Enterprise Linux Log:
Linux growth tied to personnel issues March 10th, 2008 by Jan Stafford

This post was written by Megan Santosus, SearchEnterpriseLinux.com feature
writer.

Linux has outpaced Windows and Unix in corporate adoption rates, according
to research firm IDC’s 2007 server market numbers. The pace of Linux’s
future adoption could partly depend upon whether certain people choose
early retirement, another researcher says.

According to IDC, Windows is still the dominant player, responsible for
36.6% of server revenues for the fourth quarter of 2007. (Quarterly
Windows revenues totaled $5.7 billion—a new quarterly record.) Unix
servers took in 33.3% of quarterly revenues. And Linux servers—which
reached a milestone of $2 billion for a single quarter—made up 12.7% of
revenues for the quarter.

While Linux still lags its rivals, it’s growing at the fastest clip. IDC
pegged Linux year-over-year revenue growth from 2006 to 2007 at 11.6%. By
comparison, Windows revenues grew 6.9%, and Unix a paltry 1.5%.

Richard Jones, vice president and service director for Data Center
Strategies at IT research and advisory firm The Burton Group, sees a shift
in sentiment among CIOs he talks to that mirrors what’s going on in the
market. “CIOs that haven’t moved to Linux yet are planning to do so
soon,” Jones said.

Certainly, Linux is gaining a track record for reliability, Jones said,
and costs—at least for initial software licenses and maintenance—are
lowest for Linux compared to Unix and Windows. And Jones cited Oracle
Corp.’s decision to release its 11g database first on Linux as further
evidence that the market is shifting irretrievably.

With all the momentum behind Linux, an interesting question emerges: Why
isn’t every shop that is able from a workload standpoint to migrate to
Linux doing so?

Jones however sees a good reason for the hesitancy: skills. Unix shops in
particular remain set in their server ways. Most have veteran Unix experts
running their IT systems. “Many shops today have Unix engineers and
administrators,” he said. “Once those people start to retire in
droves, that’s when many CIOs will make the move to Linux.”

It sounds downright bizarre to buck the trend toward running apps on
commodity servers, especially considering that enterprise applications
like Oracle and SAP run on commodity-based x86 boxes running Linux.

In this case, it’s not the technology after all. It’s the people.

Posted: March 10th, 2008 under Uncategorized. 4 Comments »

1.

What is a “server revenue”? Does that mean computers purchased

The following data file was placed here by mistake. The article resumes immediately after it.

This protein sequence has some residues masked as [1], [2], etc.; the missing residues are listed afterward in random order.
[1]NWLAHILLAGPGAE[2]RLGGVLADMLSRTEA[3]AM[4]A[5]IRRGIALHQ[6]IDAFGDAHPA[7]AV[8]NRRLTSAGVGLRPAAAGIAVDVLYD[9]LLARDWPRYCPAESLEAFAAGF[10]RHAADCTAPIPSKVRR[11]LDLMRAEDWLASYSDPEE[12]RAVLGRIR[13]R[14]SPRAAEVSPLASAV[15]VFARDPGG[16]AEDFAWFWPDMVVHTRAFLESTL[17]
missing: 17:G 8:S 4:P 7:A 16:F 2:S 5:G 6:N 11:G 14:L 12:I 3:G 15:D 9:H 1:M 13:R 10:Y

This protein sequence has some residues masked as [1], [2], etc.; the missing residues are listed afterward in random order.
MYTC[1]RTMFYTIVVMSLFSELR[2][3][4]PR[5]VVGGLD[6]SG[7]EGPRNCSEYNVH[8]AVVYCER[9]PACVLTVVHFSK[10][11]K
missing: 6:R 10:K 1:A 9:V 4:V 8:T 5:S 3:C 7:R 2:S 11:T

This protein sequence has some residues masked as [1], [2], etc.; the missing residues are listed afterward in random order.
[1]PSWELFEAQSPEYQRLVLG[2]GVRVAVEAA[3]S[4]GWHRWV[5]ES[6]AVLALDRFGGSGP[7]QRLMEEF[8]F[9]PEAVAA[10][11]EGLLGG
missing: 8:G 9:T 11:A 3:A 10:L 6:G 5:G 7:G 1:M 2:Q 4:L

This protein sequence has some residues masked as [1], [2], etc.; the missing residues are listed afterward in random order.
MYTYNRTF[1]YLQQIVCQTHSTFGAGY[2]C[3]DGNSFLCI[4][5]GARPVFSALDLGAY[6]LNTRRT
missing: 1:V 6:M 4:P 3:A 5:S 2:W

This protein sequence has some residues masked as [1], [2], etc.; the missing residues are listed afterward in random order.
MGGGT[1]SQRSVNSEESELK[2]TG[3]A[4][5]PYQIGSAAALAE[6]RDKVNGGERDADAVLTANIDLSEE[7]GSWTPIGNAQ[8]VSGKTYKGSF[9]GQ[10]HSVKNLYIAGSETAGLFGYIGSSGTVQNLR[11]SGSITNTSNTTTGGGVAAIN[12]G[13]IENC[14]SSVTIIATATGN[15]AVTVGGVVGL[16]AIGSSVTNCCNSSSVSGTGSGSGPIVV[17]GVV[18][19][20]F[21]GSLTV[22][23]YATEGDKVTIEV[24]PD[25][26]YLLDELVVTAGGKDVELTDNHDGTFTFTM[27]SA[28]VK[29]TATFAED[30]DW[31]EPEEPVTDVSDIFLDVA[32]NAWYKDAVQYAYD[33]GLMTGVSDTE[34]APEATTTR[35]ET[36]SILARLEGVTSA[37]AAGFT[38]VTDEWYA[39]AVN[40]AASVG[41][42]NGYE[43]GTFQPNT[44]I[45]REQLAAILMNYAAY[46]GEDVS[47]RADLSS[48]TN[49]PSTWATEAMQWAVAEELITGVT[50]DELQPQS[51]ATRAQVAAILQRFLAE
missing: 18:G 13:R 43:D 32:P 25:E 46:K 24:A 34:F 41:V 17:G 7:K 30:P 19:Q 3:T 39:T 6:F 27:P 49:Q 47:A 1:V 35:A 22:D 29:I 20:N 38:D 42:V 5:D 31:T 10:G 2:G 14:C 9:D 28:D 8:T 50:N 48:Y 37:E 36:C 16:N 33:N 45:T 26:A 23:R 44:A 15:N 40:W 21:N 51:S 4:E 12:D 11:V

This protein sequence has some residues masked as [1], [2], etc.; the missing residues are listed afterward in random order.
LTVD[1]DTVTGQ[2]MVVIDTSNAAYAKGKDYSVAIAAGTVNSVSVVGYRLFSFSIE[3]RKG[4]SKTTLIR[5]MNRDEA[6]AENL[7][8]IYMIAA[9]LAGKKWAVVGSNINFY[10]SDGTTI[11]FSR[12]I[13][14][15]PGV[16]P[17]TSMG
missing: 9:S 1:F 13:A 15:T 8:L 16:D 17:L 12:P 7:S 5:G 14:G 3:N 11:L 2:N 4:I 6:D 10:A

with an OS pre-installed?

If so, how many of them will have the OS replaced with Linux as soon
as the box is opened?

And in that case, do are IDC numbers worth a flying crap?

Comment by required — March 11, 2008 @ 5:47 pm
2.

This is ridiculous. As a UNIX administrator with 24 years in this
business, I know the UNIX staff. No UNIX technical people are afraid
of Linux. Anywhere. Most run Linux on their desktop machines, when
the IT policies allow it. Most UNIX shops have dozens, if not
hundreds of Linux boxes, handling middleware, network infrastructure
and file sharing tasks.

The reluctance to deploy Linux comes from two places. The first is
management. These are like the management at my former employer, who
would rather run an application on a ten-year-old installation of
SCO Open Server than spend a week or two porting it to Linux.
efficeincy and reliability be damned, as long as I can renew my
support contract.

The other source of reluctance to move from UNIX to Linux is the
fact that Linux doesn’t scale as well. Small and middle-sized
apps, requiring a few processors do very well on Linux. Petabyte
databases, applications running into the millions of lines of code,
machines with more than eight processors all turn out to be less
reliable and often much slower under Linux than UNIX.

Comment by Danby — March 11, 2008 @ 8:02 pm
3.

It is probably people who are holding up an adoption of Linux, but
it is absolutely a nonsensical conclusion to say that it is the UNIX
administrators who are dragging their feet. As has been pointed out
in other forums, any UNIX administrator has had to learn multiple
versions over his or her career. From that point of view, Linux is
just another in a long series with its own quirks. No big deal at
all.

Microsoft Windows administrators, OTOH, face a completely different
OS with very little similarity to what they already know. In my
experience, they tend far more than their UNIX counterparts to cling
to the familiar at the expense of their employers’ true needs.

Comment by sgtrock — March 12, 2008 @ 12:40 pm
4.

Indeed. Linux is just another variety of Unix. Solaris 10 is
actually nicer than it’s given credit for, and Red Hat doesn’t
run our apps nearly as well on the X4600s we have running Sol10 (we
tried). But I can’t think of a Solaris admin I know (and I know a
fair few) who wouldn’t happily deploy Linux anywhere it’s cost
and performance effective.

Comment by David Gerard — March 15, 2008 @ 10:00 am

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